Topic Highlight
Copyright ©2012 Baishideng Publishing Group Co., Limited. All rights reserved.
World J Gastroenterol. Sep 28, 2012; 18(36): 4978-4984
Published online Sep 28, 2012. doi: 10.3748/wjg.v18.i36.4978
Hepatorenal syndrome
Jan Lata
Jan Lata, Department of Internal Medicine, University Hospital and Faculty of Medicine, Ostrava University, 70103 Ostrava, Czech Republic
Author contributions: Lata J contributed solely to this work.
Correspondence to: Jan Lata, Professor, MD, PhD, Department of Internal Medicine, University Hospital and Faculty of Medicine, Ostrava University, Dvorakova 7, 70103 Ostrava, Czech Republic.
Telephone: +420-59-7091013 Fax: +420-59-6118219
Received: December 12, 2011
Revised: June 4, 2012
Accepted: June 15, 2012
Published online: September 28, 2012

Hepatorenal syndrome (HRS) is defined as a functional renal failure in patients with liver disease with portal hypertension and it constitutes the climax of systemic circulatory changes associated with portal hypertension. This term refers to a precisely specified syndrome featuring in particular morphologically intact kidneys, where regulatory mechanisms have minimised glomerular filtration and maximised tubular resorption and urine concentration, which ultimately results in uraemia. The syndrome occurs almost exclusively in patients with ascites. Type 1 HRS develops as a consequence of a severe reduction of effective circulating volume due to both an extreme splanchnic arterial vasodilatation and a reduction of cardiac output. Type 2 HRS is characterised by a stable or slowly progressive renal failure so that its main clinical consequence is not acute renal failure, but refractory ascites, and its impact on prognosis is less negative. Liver transplantation is the most appropriate therapeutic method, nevertheless, only a few patients can receive it. The most suitable “bridge treatments” or treatment for patients ineligible for a liver transplant include terlipressin plus albumin. Terlipressin is at an initial dose of 0.5-1 mg every 4 h by intravenous bolus to 3 mg every 4 h in cases when there is no response. Renal function recovery can be achieved in less than 50% of patients and a considerable decrease in renal function may reoccur even in patients who have been responding to therapy over the short term. Transjugular intrahepatic portosystemic shunt plays only a marginal role in the treatment of HRS.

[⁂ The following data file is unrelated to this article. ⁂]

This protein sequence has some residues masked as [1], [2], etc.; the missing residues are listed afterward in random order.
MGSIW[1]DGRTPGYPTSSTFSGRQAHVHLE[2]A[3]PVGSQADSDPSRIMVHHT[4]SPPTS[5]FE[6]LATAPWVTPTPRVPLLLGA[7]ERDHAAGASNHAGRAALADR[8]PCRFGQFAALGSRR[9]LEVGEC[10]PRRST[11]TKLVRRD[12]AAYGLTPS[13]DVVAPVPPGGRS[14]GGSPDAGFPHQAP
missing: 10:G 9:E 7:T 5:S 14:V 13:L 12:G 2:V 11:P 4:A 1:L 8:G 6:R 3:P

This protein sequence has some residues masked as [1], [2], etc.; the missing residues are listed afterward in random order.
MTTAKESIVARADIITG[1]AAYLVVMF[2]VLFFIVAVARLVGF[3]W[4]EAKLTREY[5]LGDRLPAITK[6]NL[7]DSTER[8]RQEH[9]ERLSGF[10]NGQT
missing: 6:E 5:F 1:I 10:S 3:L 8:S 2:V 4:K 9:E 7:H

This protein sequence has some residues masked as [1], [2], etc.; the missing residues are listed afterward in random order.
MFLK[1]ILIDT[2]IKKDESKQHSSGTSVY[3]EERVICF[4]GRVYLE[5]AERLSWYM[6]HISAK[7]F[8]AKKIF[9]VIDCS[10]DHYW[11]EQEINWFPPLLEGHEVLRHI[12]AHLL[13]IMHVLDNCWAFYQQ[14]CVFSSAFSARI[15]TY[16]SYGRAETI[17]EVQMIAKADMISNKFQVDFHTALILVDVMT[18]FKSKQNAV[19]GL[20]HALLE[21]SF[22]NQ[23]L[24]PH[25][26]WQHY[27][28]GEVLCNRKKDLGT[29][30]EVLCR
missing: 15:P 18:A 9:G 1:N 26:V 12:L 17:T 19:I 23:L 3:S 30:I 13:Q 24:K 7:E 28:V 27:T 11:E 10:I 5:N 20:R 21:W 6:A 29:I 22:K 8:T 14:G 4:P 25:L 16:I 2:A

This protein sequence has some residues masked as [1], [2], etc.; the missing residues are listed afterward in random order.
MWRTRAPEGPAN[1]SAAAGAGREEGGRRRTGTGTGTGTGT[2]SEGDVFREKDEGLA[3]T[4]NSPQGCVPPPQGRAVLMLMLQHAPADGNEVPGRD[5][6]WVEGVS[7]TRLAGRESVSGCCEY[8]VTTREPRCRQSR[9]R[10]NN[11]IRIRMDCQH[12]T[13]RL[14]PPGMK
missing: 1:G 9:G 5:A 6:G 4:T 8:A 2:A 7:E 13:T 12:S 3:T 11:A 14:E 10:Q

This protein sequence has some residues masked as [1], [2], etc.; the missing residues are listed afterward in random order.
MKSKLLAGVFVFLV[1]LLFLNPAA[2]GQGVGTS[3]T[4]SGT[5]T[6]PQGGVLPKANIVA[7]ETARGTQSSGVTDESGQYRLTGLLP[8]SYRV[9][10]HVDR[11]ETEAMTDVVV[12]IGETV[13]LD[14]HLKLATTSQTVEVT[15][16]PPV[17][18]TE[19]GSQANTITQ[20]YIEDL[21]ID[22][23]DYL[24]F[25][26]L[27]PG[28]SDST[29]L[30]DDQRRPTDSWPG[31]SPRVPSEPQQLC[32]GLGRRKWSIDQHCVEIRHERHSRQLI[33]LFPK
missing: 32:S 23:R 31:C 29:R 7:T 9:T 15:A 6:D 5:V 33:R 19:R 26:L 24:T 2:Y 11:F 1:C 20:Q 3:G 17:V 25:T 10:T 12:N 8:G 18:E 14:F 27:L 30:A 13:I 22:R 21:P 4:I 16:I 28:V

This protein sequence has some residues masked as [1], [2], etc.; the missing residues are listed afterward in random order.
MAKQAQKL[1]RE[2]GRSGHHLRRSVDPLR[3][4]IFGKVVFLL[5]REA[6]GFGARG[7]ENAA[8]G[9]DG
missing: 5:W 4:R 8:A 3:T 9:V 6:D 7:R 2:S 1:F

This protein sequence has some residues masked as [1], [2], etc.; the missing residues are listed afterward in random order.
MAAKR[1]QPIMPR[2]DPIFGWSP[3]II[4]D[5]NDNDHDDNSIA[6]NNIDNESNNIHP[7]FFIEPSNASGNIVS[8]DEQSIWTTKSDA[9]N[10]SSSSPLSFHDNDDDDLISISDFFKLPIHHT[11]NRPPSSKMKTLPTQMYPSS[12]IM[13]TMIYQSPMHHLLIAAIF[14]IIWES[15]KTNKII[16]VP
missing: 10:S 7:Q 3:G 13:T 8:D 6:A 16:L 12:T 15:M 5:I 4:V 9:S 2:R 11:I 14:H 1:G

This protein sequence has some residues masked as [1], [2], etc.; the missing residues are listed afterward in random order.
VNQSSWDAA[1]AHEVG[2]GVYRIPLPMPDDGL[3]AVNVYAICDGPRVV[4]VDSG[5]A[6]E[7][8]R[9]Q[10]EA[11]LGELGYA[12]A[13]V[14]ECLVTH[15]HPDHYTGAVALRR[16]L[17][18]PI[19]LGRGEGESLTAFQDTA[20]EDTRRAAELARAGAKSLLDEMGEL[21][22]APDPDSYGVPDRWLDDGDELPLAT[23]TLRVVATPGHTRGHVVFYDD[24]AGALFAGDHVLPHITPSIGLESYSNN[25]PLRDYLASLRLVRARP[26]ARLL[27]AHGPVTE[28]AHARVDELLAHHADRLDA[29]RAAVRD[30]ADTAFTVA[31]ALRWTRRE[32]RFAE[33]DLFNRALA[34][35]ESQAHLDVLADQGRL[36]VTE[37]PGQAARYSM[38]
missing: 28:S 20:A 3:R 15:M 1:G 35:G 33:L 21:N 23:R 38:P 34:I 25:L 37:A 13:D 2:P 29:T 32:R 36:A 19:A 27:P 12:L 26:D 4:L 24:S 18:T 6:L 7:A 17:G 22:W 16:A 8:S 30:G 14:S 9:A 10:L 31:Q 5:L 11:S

Keywords: Liver cirrhosis, Hepatorenal syndrome, Ascites, Vasoconstrictors, Terlipressin